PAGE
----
Sigmund Freud and George Simmel's Viewpoints: A Synthesis
The question of the role of an individual in the society has been a subject of discussion over centuries. This is perhaps due to the fact that the process and actions performed by an individual have a net effect on the society in which a person lives. While some authorities observe that an individual affects the society, others feel that the society has a much greater effect on the individual. Each of the different factions of this debate belongs to different schools of thought. As a result, they base their arguments on quite different premises. This essay seeks to explore the question of individuality against the wider society as discussed by Sigmund Freud and George Simmel. It begins by first outlining the viewpoints of each other author’s followed by an analysis, while Freud viewed the individual as living in perpetual conflict with societal laws, Simmel viewed the individual as a necessary contributor to societal cohesion.
Sigmund Freud's Viewpoint
Sigmund Freud presents the individual as living in constant conflict with the rising civilization. He is popularly known for his contribution in psychoanalysis and the structured personality in psychological studies. In other words, he is known for basing every human act on the sexual feelings. Generally, he viewed human beings as being controlled by ‘instinctive’ feelings which sometimes may be uncontrollable. In his book Civilization and its discontents, Freud presents the individual as living in constant conflict with the society that is in the process of civilization. He considers law-making as an important step or component of civilization. In his view, the society makes laws that are contrary to the instinctive nature of humanity. In other words, the laws do not approve the inner needs of the individual but seek to suppress them (Freud, 2004). For instance, human beings have a strong desire for sex. However, in the wake of civilization, they are not expected to explicitly or anyhow manifest their sexual urge in the wrong place or manner. As a result, civilizations outlaw rape. In the long run, the individual feels disconnected from the society and its civilization process.
George Simmel's Viewpoint
George Simmel viewed an individual as contributing to the total functioning of the society. This neo-Kantian sociologist is seen as having been a forerunner of the structuralist school of thought. According to him, all individuals collectively make the society work in a structured manner. He introduces various concepts that nucleate around social relations thus consequences such as classism, subordination, exchange, superodination and sociability (Simmel, 1971). Simmel propounds that the social structure evident at the wider society is a sum of total individual social structures. In his book, he mentions the concept of higher unity in which things are in sync with each other having resulted from the separate impetuses created by different individuals.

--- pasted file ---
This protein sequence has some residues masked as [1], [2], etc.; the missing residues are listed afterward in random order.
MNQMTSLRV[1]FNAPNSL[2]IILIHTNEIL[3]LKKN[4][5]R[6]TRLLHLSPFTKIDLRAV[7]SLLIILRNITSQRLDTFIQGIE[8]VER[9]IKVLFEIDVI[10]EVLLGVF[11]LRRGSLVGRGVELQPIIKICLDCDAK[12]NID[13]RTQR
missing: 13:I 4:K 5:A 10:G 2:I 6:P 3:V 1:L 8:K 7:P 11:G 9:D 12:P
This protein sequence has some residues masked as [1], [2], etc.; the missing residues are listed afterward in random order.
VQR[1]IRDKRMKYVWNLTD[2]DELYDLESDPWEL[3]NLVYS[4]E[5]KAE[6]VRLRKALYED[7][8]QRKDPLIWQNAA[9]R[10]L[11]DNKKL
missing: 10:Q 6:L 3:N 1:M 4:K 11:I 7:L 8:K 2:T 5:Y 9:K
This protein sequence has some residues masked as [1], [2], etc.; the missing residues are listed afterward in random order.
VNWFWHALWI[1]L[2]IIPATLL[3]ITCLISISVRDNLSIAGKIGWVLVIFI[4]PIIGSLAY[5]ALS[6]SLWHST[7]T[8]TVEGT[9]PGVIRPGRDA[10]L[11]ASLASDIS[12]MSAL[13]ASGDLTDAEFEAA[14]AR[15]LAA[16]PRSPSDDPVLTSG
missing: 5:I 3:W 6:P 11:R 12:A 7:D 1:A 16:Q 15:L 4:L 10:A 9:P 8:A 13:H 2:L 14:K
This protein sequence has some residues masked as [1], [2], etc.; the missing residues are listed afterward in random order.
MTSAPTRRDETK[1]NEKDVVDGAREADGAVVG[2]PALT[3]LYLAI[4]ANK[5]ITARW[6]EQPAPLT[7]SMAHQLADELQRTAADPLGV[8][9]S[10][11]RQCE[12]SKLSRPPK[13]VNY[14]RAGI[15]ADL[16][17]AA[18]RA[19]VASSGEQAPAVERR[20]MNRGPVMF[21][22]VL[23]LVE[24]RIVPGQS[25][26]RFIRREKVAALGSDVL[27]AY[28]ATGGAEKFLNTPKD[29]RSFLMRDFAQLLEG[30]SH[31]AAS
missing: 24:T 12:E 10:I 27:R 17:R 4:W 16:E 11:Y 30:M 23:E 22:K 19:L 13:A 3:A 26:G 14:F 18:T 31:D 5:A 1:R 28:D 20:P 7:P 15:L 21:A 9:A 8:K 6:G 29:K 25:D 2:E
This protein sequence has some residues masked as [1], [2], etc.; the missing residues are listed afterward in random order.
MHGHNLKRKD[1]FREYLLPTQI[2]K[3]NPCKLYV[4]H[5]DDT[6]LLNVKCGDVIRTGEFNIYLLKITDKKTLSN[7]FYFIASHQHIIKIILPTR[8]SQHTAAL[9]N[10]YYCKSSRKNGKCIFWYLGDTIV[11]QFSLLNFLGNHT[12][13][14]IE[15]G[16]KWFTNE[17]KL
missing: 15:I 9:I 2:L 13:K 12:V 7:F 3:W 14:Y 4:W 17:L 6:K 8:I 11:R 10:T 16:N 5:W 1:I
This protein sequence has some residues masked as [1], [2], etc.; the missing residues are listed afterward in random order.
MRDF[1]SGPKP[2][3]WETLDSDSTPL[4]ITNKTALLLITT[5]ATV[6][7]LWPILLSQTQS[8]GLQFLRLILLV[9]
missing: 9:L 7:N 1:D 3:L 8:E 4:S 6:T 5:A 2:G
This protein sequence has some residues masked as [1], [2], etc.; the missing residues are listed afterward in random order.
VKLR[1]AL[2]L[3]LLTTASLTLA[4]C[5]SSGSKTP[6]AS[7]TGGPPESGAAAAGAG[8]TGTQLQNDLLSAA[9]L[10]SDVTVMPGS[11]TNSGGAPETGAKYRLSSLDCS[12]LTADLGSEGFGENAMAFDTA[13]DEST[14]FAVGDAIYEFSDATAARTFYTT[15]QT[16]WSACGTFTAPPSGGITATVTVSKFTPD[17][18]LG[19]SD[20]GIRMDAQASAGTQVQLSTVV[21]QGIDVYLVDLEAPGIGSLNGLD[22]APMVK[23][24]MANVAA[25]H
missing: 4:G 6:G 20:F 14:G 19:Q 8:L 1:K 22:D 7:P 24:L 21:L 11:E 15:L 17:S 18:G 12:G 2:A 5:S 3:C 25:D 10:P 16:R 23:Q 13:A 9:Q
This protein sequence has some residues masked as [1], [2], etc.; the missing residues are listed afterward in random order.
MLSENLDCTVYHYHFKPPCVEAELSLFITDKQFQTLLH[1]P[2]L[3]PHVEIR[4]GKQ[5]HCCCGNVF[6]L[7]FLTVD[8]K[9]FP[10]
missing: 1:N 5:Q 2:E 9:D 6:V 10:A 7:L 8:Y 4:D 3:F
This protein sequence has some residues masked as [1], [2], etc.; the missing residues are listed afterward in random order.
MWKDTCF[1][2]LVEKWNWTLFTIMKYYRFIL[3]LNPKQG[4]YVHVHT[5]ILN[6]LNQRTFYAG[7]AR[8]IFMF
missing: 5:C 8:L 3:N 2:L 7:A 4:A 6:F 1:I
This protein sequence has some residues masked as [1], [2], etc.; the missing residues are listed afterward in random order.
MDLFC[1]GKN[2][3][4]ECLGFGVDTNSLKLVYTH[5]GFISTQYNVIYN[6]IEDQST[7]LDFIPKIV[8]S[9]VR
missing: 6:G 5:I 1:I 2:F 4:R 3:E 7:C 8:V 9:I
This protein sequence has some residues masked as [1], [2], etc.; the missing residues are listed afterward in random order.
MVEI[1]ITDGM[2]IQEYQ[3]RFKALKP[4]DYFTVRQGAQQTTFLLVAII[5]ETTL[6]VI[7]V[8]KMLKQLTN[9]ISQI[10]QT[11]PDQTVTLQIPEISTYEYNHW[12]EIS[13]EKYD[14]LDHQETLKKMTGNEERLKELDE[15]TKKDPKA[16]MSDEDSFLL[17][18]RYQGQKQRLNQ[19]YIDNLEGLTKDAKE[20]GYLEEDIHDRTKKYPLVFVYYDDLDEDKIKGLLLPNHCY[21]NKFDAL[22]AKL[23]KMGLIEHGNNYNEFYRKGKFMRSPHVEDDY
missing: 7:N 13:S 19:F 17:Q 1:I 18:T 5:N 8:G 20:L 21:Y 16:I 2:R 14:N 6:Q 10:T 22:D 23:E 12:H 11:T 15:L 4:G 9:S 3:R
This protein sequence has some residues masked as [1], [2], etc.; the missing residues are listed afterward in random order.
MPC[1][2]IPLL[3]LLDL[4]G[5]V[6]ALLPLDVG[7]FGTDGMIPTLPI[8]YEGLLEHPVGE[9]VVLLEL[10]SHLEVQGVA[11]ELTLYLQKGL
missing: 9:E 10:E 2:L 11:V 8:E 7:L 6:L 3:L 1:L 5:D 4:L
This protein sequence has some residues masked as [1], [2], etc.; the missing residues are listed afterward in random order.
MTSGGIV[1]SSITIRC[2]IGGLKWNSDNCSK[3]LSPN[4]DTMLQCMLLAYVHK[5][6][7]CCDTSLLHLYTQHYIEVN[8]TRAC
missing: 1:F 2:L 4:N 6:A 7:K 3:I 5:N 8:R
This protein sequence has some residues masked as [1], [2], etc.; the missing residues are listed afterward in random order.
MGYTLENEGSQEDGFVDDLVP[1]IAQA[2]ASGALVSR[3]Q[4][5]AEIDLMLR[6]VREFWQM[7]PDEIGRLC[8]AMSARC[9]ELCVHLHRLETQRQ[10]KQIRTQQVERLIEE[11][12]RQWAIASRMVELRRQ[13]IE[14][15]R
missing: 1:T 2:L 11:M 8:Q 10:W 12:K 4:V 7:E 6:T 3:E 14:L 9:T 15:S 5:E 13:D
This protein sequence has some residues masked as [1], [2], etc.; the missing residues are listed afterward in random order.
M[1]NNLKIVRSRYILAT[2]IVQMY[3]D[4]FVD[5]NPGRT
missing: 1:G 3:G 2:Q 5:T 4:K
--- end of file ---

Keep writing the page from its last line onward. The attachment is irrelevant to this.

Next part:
Differences in the Two Viewpoints
Freud's and Simmel's viewpoints differently present the individual in society. The differences in the way they present the individual could have emanated from the fact that their ground theories or perspectives were somewhat divergent. From what has been presented so far, it is clear that Freud presents individuals as in constant conflict with the society, while Simmels presents individuals as necessary for the wider harmony of the society. It appears that Freud was pessimistic of the smooth acceptance of societal regulations by individuals. On the other hand, Simmel was optimistic that societal regulation would actually help the individuals achieve what was necessary, as opposed to egocentric desires that could only help the concerned person.
A Synthesized Viewpoint
The differences in the two viewpoints above described seem to be deeply rooted in different schools of thought. There is no doubt that Simmel was influenced by Immanuel Kant's theory of categorical imperative that was an objective view of ethics or right and wrong things. From this view, Simmel is being objective while Freud in being subjective. The question that needs to be answered is whether concepts should be adopted on the basis of their contribution to the well being of the entire society or that of the individual. While this view somewhat agrees with Simmel's viewpoint, there is a need to have a more integrated approach to the role of individuals in the society. The viewpoints by the two authorities are simply extremist. Freud suggests that laws should benefit the individual, while Simmel suggests that they should benefit the society at the expense of the individual. With the recent development in understanding human rights, there is a need to strike a balance and adopt a middle ground. The relationship between the two, in this view, should be reciprocal (Moghaddam, 2002). Neither the individual not the society should suffer because of the other.
Sigmund Freud views individuals as being in conflict with society while George Simmel presents them as contributing to the well being of the society. This may have resulted from the fact that they belonged to different schools of thought. Moreover, this view proposes a middle ground that considers both the individual and the society as important in their own right.
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